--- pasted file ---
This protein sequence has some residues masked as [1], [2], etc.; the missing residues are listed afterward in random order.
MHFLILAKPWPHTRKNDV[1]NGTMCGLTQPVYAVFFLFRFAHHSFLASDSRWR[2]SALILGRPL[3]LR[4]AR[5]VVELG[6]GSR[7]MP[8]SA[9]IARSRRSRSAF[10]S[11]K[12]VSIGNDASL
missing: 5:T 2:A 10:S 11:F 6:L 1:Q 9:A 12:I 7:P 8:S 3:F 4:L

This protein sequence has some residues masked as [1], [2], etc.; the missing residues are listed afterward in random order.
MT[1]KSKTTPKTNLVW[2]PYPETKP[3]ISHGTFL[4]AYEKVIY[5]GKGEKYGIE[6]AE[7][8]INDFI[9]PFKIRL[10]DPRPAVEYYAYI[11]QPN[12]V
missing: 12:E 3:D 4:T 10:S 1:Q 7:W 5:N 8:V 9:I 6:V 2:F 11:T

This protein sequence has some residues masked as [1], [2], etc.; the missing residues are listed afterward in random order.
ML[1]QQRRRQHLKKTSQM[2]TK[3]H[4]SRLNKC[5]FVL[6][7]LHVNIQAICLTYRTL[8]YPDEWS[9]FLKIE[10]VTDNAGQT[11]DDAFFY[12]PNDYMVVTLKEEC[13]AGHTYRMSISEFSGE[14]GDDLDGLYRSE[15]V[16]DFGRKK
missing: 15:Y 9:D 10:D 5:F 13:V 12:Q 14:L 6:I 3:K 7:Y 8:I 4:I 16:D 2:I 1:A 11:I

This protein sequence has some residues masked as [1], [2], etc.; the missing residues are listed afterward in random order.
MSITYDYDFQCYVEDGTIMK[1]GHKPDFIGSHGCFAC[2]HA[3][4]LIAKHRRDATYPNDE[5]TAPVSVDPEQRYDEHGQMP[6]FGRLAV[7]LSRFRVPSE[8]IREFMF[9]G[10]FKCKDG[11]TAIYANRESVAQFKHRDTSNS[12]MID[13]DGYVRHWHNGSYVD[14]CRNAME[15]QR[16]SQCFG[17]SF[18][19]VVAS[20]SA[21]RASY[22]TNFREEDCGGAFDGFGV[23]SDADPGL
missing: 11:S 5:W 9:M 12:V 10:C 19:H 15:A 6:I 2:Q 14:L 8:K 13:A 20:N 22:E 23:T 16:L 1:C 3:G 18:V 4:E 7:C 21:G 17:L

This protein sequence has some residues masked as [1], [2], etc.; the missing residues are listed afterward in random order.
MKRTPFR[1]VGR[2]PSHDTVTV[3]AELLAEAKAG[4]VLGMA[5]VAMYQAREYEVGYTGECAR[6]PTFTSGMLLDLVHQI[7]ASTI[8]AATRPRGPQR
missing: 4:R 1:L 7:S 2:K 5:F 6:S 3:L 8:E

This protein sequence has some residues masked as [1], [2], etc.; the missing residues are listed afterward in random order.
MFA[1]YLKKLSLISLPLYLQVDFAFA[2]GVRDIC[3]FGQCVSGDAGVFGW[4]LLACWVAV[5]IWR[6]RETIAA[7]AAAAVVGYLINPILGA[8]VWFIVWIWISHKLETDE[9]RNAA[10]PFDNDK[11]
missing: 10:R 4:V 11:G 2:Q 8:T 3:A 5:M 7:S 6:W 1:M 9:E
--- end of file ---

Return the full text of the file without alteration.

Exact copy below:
This protein sequence has some residues masked as [1], [2], etc.; the missing residues are listed afterward in random order.
MHFLILAKPWPHTRKNDV[1]NGTMCGLTQPVYAVFFLFRFAHHSFLASDSRWR[2]SALILGRPL[3]LR[4]AR[5]VVELG[6]GSR[7]MP[8]SA[9]IARSRRSRSAF[10]S[11]K[12]VSIGNDASL
missing: 5:T 2:A 10:S 11:F 6:L 1:Q 9:A 12:I 7:P 8:S 3:F 4:L

This protein sequence has some residues masked as [1], [2], etc.; the missing residues are listed afterward in random order.
MT[1]KSKTTPKTNLVW[2]PYPETKP[3]ISHGTFL[4]AYEKVIY[5]GKGEKYGIE[6]AE[7][8]INDFI[9]PFKIRL[10]DPRPAVEYYAYI[11]QPN[12]V
missing: 12:E 3:D 4:T 10:S 1:Q 7:W 5:N 8:V 9:I 6:V 2:F 11:T

This protein sequence has some residues masked as [1], [2], etc.; the missing residues are listed afterward in random order.
ML[1]QQRRRQHLKKTSQM[2]TK[3]H[4]SRLNKC[5]FVL[6][7]LHVNIQAICLTYRTL[8]YPDEWS[9]FLKIE[10]VTDNAGQT[11]DDAFFY[12]PNDYMVVTLKEEC[13]AGHTYRMSISEFSGE[14]GDDLDGLYRSE[15]V[16]DFGRKK
missing: 15:Y 9:D 10:D 5:F 13:V 12:Q 14:L 6:I 3:K 7:Y 8:I 4:I 16:D 2:I 1:A 11:I

This protein sequence has some residues masked as [1], [2], etc.; the missing residues are listed afterward in random order.
MSITYDYDFQCYVEDGTIMK[1]GHKPDFIGSHGCFAC[2]HA[3][4]LIAKHRRDATYPNDE[5]TAPVSVDPEQRYDEHGQMP[6]FGRLAV[7]LSRFRVPSE[8]IREFMF[9]G[10]FKCKDG[11]TAIYANRESVAQFKHRDTSNS[12]MID[13]DGYVRHWHNGSYVD[14]CRNAME[15]QR[16]SQCFG[17]SF[18][19]VVAS[20]SA[21]RASY[22]TNFREEDCGGAFDGFGV[23]SDADPGL
missing: 11:S 5:W 9:M 12:V 10:C 19:H 15:A 6:I 2:Q 14:L 8:K 13:A 20:N 22:E 23:T 16:L 1:C 3:G 18:V 4:E 7:C 21:G 17:L

This protein sequence has some residues masked as [1], [2], etc.; the missing residues are listed afterward in random order.
MKRTPFR[1]VGR[2]PSHDTVTV[3]AELLAEAKAG[4]VLGMA[5]VAMYQAREYEVGYTGECAR[6]PTFTSGMLLDLVHQI[7]ASTI[8]AATRPRGPQR
missing: 4:R 1:L 7:S 2:K 5:F 6:S 3:L 8:E

This protein sequence has some residues masked as [1], [2], etc.; the missing residues are listed afterward in random order.
MFA[1]YLKKLSLISLPLYLQVDFAFA[2]GVRDIC[3]FGQCVSGDAGVFGW[4]LLACWVAV[5]IWR[6]RETIAA[7]AAAAVVGYLINPILGA[8]VWFIVWIWISHKLETDE[9]RNAA[10]PFDNDK[11]
missing: 10:R 4:V 11:G 2:Q 8:T 3:A 5:M 7:S 6:W 1:M 9:E